3. Coal ash, milling, and mining waste materials. The December 2008 collapse of a TVA coal ash pond has already cost more than $100 million in cleanup costs. EPA is moving toward stricter regulation for coal ash wastes under the Resource Conservation and Recovery Act (RCRA); it will probably also become harder to use wet storage for other bulky dusty wastes from mining, coal cleaning, and ore beneficiation. That may be an expensive and unanticipated compliance problem that neither EPA nor many in the industry have yet considered.
4. Haul roads. Mine roads are often unpaved and very dusty; they can be a significant contributor to particulate problems. The old solution of oiling roads is now highly disfavored because of water pollution concerns. Thus, haul roads may become a large compliance headache, especially if the standard does not adequately distinguish between large and small particulate.
Because of the high costs and operating restrictions which may result from the new NAAQS for particulates, the mining industry needs to provide EPA well-grounded studies, statistical analyses, and peer reviews of the studies on which EPA is relying. This effort may include data supporting health distinctions between urban and rural sources of particulate, a distinction generally favoring mining.
At the local level, individual operators should focus on easily controlled sources of fugitive dust and help to obtain data to show upwind and out-of-state contributions to the problem. It will also be important to document the environmental trade-offs involved with economical dust control practices such as road oiling and wet storage of ash and milling waste. Those data may support continued use of some old-fashioned practices where the alternative is much more costly — and possibly less effective.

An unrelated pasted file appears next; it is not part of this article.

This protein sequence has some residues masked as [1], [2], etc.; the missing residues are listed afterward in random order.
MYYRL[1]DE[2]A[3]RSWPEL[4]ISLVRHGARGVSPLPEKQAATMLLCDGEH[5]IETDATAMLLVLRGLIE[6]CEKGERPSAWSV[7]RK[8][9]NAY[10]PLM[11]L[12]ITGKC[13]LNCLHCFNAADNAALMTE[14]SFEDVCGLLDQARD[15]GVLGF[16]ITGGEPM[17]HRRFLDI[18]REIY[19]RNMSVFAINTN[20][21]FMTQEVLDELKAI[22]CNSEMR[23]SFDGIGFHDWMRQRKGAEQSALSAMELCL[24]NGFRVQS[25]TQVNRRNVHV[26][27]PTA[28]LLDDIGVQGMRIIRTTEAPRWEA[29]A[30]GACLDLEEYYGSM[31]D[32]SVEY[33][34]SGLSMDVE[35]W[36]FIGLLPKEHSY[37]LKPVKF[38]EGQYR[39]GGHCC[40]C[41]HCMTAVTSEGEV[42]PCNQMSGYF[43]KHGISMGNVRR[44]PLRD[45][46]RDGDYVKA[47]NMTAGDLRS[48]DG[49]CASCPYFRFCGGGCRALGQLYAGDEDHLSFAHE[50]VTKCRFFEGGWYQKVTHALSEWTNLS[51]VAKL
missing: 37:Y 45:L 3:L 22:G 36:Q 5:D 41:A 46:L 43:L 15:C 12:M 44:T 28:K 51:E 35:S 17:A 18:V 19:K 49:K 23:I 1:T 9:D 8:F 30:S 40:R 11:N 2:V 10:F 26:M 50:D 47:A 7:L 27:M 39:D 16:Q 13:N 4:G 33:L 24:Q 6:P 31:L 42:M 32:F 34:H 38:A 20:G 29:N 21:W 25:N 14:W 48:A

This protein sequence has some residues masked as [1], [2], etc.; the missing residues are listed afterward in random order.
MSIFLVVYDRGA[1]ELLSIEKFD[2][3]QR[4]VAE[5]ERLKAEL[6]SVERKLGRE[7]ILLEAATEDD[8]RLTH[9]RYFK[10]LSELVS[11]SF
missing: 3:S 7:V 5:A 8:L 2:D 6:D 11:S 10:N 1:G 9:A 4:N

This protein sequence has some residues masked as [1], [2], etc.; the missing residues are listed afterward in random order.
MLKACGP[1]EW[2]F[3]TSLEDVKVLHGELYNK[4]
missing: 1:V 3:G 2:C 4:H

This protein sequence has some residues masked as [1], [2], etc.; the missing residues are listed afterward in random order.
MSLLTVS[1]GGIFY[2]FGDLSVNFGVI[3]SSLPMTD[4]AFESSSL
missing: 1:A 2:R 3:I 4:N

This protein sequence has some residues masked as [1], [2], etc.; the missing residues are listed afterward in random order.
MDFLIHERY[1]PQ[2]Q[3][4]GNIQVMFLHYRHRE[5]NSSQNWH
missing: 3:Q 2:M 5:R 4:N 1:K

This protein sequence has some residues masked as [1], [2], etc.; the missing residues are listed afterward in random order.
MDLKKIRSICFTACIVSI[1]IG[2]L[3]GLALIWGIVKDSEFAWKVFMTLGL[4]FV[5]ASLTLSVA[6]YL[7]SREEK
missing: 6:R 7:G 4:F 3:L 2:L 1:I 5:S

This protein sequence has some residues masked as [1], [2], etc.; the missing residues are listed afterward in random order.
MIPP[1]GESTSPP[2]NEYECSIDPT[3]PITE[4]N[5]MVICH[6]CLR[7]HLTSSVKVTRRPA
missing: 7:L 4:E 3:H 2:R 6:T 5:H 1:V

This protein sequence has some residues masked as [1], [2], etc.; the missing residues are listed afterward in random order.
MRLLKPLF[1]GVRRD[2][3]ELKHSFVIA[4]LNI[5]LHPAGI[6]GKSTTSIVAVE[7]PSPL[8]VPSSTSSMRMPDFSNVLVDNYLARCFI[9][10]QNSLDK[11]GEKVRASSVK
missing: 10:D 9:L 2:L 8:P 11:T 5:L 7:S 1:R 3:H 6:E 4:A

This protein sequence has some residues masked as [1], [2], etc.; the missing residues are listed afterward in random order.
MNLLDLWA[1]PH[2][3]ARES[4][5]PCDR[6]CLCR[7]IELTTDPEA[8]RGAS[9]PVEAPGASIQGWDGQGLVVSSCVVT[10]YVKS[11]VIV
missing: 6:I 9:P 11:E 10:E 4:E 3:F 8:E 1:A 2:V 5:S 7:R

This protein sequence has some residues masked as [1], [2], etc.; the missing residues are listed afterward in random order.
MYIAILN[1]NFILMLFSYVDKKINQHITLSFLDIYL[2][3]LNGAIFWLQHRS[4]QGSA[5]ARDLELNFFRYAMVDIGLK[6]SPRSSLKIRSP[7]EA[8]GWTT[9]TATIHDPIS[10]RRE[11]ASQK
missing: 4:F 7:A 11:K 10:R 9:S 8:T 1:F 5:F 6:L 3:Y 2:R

Given the amounts at stake, it will be very important for mining companies to follow the development of this proposal closely and to pay attention to the local implications. It would also be quite reasonable for the industry to argue for additional time for EPA to gather more data distinguishing between different size particulates and their health effects. The industry’s involvement needs to be well-organized and fleshed out with specific comments and defensible data. Without such data and thoughtful input from people who will bear the burden of compliance, EPA cannot do its job properly or focus on true health risks without sweeping in much more of the mining industry than likely to be necessary for health protection. Because the financial and operating stakes are so high for continued mine viability, it is critical that operators participate not only through trade associations, but individually through counsel with carefully crafted comments. AM
Russ Randle is a partner in the Washington, D.C. office of Patton Boggs LLP. He can be reached at firstname.lastname@example.org or 202-457-5282.
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